||Oracle Tips by Burleson
Chapter 8 -
War-Driving and Identity Theft
If one wants to make their WLAN SSID include
their name, the person war-driving through the neighborhood can
easily use a phone book and find the individualís house as well as
steal their wireless network. This SSID is also one of the pieces
of information that is usually broadcast by a wireless network
system. Some configuration utilities will let users configure the
wireless router to not broadcast the name.
Another setting that can be overlooked is
encryption. By default, many times encryption is disabled, which
means that any communication between that computer and the wireless
access point can be sniffed by anyone within range of the system.
Additionally, anyone close enough to the wireless system is capable
of using that individualís Internet connection to cause trouble.
This could land the victim in a heap of trouble when a crime is
investigated and the evidence points to that individualís system.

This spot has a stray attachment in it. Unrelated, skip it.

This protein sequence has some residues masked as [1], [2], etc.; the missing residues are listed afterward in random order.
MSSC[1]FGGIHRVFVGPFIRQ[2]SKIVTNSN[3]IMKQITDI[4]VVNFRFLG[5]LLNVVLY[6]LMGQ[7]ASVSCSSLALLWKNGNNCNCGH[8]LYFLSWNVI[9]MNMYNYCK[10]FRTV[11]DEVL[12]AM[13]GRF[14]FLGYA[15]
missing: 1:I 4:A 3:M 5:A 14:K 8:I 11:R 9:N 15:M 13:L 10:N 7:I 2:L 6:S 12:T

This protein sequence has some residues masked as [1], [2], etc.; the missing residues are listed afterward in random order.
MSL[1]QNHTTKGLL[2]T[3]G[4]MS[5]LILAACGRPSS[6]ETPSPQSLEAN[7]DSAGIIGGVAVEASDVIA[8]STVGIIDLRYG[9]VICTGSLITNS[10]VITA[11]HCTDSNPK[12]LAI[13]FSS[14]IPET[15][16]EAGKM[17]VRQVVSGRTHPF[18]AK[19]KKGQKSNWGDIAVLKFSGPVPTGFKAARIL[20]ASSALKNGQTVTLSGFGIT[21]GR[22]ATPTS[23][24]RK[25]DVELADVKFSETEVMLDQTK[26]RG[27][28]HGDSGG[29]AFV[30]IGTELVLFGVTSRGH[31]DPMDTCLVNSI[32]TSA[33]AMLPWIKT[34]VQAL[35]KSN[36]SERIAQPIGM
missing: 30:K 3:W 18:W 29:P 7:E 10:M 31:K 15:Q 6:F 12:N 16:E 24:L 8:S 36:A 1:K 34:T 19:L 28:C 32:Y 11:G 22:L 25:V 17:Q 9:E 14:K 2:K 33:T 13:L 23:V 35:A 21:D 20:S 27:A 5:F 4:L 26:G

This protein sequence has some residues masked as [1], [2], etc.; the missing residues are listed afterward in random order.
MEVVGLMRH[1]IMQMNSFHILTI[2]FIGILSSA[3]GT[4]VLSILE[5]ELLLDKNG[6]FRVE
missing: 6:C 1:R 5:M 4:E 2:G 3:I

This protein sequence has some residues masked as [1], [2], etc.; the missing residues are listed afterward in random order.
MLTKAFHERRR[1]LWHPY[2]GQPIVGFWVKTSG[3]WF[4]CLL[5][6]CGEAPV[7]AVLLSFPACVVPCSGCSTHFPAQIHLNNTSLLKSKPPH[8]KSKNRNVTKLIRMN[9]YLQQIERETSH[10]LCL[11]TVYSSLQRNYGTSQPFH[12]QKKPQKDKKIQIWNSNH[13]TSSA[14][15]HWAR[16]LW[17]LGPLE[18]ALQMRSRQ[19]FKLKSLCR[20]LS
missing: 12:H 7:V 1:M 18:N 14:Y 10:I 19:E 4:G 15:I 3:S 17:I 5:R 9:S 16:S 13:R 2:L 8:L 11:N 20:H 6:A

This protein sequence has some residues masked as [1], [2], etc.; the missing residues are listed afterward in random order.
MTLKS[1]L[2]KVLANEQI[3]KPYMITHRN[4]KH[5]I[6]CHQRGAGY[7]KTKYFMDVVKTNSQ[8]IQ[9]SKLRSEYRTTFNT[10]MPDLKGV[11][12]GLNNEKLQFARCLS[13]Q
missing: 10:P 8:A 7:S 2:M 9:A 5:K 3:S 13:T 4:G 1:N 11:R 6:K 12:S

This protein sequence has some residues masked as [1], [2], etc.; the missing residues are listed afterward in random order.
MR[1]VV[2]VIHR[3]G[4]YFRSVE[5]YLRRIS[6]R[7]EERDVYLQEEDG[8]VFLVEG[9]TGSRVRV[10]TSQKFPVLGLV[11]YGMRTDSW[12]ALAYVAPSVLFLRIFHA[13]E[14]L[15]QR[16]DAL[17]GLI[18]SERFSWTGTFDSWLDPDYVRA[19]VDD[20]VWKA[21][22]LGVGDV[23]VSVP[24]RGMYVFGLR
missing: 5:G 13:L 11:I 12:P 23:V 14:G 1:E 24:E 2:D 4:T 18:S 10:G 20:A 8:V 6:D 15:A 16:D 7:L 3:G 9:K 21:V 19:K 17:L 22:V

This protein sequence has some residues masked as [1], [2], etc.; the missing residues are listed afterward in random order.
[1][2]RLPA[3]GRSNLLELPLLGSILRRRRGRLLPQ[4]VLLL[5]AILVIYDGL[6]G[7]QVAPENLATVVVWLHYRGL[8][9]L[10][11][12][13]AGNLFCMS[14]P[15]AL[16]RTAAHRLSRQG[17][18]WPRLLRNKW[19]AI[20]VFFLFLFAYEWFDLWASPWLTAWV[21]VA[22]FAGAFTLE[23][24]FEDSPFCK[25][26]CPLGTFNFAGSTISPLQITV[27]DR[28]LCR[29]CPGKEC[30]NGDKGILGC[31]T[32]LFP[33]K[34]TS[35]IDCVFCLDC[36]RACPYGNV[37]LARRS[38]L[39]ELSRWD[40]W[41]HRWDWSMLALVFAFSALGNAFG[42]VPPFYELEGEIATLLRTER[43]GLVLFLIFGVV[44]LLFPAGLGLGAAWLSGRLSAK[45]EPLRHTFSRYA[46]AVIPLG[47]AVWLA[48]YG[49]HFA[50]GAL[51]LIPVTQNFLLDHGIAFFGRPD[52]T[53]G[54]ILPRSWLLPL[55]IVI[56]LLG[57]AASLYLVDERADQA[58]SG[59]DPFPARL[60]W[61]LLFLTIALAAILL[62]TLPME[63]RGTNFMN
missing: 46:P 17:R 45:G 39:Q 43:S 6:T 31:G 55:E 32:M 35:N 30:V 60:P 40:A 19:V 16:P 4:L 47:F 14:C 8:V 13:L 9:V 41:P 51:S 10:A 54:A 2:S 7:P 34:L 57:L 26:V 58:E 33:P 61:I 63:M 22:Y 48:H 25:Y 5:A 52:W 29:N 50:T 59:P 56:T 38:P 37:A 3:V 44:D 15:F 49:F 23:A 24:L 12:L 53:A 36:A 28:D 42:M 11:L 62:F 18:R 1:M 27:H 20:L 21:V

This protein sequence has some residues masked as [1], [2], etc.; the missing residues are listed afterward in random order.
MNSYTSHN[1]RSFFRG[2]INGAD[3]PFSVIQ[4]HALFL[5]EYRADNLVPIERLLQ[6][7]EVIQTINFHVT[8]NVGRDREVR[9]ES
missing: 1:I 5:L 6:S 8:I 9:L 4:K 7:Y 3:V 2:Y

Figure 8.3 - Wireless Encryption Settings
Figure 8.3 above shows a configuration screen
where the encryption setting is made. This example shows that for
this system, the choices are: Disabled; 64 bits; and 128 bits.
Disabled offers no protection against hackers, 64 bits provides
medium protection and 128 bits is the highest level of protection.
There is, however, a performance impact
involved with higher levels of protection. This is because
encryption requires the computer do a bit of additional work to code
the transmissions before sending them over the network. This
performance impact is generally fairly minor, but if performance is
critical, one may prefer to use physical network cables or a lower
level of encryption.
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